The Marxist historiography of Indian Independence struggle

The Marxist historiography of Indian Independence struggle

Question:- What does the recently developed Marxist historiography say about Indian Independence movement?

Karl Marx advocated dialectical materialism which showed the relationship between social and economic organization and its effects on historical events. The slowly emerging global forces in the second decade of 20th century have given rise to a new historiographical approach. The credit goes to D.D Kosambi for initiating the Marxian concept in Indian historical writings. From Marxist point of view features of Indian Independence movement are as follows:

- Focus on Social history rather than political

The Marxists focused on the society followed by the way a state treated its people. It then turns towards statesmen and human life and lastly to the political life. Marxism made large sections of people the lawful objects of historical inquiry which was overlooked so far.

- Dialectical Materialism

The Marxist school of Indian historiography tried to use primary sources to reconstruct the ancient Indian history following dialectical materialism.

- Interests of Indian people vs. British colonialism

The Marxist historians believed that India’s Freedom Struggle was basically the result of a fundamental contradiction or disagreement between the interests of the Indian people and that of British colonialism. India’s national leaders had a clear idea about this contradiction from the beginning itself. And that they could see in the regressing economy and the process of underdevelopment.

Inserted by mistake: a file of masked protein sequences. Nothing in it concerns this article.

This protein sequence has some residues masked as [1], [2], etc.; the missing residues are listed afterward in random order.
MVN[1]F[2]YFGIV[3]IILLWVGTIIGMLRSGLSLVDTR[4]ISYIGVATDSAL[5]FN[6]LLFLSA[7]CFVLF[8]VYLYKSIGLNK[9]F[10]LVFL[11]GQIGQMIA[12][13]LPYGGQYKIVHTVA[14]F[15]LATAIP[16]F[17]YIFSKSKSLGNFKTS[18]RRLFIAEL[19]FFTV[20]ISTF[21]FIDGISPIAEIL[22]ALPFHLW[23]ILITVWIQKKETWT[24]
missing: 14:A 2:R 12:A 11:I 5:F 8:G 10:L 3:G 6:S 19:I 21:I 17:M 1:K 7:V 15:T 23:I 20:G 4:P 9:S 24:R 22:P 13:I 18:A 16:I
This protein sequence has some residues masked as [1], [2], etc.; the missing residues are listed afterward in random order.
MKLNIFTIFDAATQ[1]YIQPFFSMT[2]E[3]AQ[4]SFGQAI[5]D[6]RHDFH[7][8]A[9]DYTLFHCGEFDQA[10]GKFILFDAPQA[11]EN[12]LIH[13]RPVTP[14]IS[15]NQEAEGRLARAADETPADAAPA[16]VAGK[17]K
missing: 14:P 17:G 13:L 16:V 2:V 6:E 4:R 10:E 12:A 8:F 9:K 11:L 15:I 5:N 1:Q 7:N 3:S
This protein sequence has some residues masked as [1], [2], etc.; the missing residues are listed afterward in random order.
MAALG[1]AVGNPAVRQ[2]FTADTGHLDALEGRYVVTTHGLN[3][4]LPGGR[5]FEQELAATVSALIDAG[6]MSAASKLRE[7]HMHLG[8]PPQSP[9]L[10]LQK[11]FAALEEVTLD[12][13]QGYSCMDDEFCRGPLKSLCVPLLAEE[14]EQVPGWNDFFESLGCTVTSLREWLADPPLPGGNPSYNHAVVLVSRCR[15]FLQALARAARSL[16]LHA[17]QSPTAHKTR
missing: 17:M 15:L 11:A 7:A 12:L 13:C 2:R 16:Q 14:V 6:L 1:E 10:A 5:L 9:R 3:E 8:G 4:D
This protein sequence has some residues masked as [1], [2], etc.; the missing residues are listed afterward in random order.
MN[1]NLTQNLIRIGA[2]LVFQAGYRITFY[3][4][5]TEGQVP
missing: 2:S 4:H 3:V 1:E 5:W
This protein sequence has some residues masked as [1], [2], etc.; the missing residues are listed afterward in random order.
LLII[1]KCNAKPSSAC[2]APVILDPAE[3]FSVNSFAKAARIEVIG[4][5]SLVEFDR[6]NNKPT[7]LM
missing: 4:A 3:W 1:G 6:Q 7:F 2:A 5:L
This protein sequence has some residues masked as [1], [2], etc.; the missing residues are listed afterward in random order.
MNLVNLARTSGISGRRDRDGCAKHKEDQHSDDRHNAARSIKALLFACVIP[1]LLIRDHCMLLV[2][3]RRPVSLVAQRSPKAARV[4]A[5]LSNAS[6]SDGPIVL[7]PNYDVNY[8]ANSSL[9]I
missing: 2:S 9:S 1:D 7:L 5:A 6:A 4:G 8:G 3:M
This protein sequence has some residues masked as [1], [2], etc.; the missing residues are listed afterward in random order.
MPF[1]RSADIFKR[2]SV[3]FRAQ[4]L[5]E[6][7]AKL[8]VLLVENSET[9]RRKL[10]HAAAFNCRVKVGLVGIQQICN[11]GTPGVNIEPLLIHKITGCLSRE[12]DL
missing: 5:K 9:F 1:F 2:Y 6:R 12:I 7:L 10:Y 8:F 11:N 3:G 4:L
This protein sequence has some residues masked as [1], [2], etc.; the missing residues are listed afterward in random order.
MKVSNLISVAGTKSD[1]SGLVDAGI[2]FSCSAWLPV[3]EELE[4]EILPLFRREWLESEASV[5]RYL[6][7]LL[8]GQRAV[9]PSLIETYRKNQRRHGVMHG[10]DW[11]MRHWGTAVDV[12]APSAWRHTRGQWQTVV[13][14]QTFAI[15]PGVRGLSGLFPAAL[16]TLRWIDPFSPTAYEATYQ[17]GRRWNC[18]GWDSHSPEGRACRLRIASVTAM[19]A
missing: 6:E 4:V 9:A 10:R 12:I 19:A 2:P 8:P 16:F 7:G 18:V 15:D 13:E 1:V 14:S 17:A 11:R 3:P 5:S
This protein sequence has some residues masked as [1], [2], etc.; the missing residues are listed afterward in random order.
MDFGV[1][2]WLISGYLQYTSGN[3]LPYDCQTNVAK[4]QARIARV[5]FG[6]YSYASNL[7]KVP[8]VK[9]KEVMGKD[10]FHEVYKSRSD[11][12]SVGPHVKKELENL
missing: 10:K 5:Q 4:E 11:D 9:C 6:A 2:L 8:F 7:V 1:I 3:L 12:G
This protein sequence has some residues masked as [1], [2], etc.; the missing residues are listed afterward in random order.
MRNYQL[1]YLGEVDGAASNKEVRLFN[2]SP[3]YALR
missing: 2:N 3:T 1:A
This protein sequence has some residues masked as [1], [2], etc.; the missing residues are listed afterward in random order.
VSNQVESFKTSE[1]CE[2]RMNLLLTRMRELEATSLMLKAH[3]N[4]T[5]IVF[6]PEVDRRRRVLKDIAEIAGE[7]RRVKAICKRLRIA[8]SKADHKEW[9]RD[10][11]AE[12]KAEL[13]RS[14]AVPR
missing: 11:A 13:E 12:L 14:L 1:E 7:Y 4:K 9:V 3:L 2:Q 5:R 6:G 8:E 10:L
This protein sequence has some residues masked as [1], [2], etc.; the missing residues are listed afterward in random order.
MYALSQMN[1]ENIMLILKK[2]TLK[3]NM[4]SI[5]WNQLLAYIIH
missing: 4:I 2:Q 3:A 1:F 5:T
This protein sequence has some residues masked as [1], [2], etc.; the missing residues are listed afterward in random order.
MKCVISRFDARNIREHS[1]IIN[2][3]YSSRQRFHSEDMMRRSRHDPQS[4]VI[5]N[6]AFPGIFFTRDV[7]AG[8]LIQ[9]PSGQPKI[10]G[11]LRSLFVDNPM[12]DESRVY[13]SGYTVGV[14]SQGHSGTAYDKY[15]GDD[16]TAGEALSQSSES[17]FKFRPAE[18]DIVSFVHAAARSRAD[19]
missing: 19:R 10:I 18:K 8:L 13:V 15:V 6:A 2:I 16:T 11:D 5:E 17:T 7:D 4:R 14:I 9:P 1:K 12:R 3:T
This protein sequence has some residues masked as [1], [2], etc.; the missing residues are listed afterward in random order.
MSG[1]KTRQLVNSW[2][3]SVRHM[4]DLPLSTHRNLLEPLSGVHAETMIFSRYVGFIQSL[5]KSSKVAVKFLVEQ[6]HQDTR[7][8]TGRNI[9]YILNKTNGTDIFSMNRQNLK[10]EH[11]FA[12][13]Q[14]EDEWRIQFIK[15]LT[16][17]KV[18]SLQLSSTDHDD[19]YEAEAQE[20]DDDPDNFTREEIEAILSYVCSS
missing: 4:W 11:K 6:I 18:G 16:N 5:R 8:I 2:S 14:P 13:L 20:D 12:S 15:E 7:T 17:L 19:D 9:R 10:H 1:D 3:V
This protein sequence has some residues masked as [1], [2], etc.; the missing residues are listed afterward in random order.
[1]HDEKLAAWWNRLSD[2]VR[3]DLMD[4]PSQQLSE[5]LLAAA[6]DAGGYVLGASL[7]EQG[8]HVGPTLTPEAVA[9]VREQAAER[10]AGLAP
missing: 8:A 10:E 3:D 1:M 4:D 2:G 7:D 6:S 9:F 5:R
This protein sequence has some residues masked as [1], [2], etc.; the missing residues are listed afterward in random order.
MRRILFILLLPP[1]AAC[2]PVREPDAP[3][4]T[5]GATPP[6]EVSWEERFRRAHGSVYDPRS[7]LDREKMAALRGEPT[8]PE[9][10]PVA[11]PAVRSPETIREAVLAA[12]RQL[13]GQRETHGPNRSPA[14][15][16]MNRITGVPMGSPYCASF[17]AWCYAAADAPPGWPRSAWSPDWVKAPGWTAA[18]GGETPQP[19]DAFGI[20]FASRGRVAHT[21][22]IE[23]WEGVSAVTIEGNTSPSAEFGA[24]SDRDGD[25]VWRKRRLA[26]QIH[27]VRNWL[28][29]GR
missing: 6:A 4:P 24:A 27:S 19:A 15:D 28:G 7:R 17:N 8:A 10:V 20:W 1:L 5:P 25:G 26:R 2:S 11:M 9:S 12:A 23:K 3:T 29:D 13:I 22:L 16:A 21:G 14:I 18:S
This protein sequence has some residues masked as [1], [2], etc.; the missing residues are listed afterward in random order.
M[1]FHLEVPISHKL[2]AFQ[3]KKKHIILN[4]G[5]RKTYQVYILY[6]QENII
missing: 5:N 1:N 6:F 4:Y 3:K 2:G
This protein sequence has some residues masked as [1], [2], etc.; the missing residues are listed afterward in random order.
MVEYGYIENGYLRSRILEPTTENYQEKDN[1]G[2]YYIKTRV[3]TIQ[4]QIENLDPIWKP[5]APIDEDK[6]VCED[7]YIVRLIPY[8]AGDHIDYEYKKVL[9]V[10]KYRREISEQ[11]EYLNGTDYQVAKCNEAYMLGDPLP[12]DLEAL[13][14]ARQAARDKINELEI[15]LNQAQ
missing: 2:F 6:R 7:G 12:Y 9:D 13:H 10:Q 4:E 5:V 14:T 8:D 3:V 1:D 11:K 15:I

- Scientific analysis of colonialism

In time they were able to evolve a scientific analysis of colonialism. the national leaders based the national movement a clear-cut anti-colonial ideology which was formed taking into consideration the social experience of the Indian people as colonized subjects. They also recognized the common interests of the Indian people against colonialism. This anti- colonial ideology and critique of colonialism were popularized more during the mass phase of the movement.

- Perception of the National Movement

Thus, the national movement is perceived by the leaders both as a product of the process of the nation-in-the-making and as an active agent of the process. The pre-nationalist resistance to colonial rule had failed to understand the twin phenomena of colonialism and the nation in-the-making. This analysis and political consciousness based on it were then taken to the people by intellectuals who played a significant role in arousing the inherent, instinctive, nascent, anti-colonial consciousness of the masses.

At length, the Marxists were people-centric and judged everything on the basis of how it affected the public. Marxism has gained high popularity among the historians over the years.
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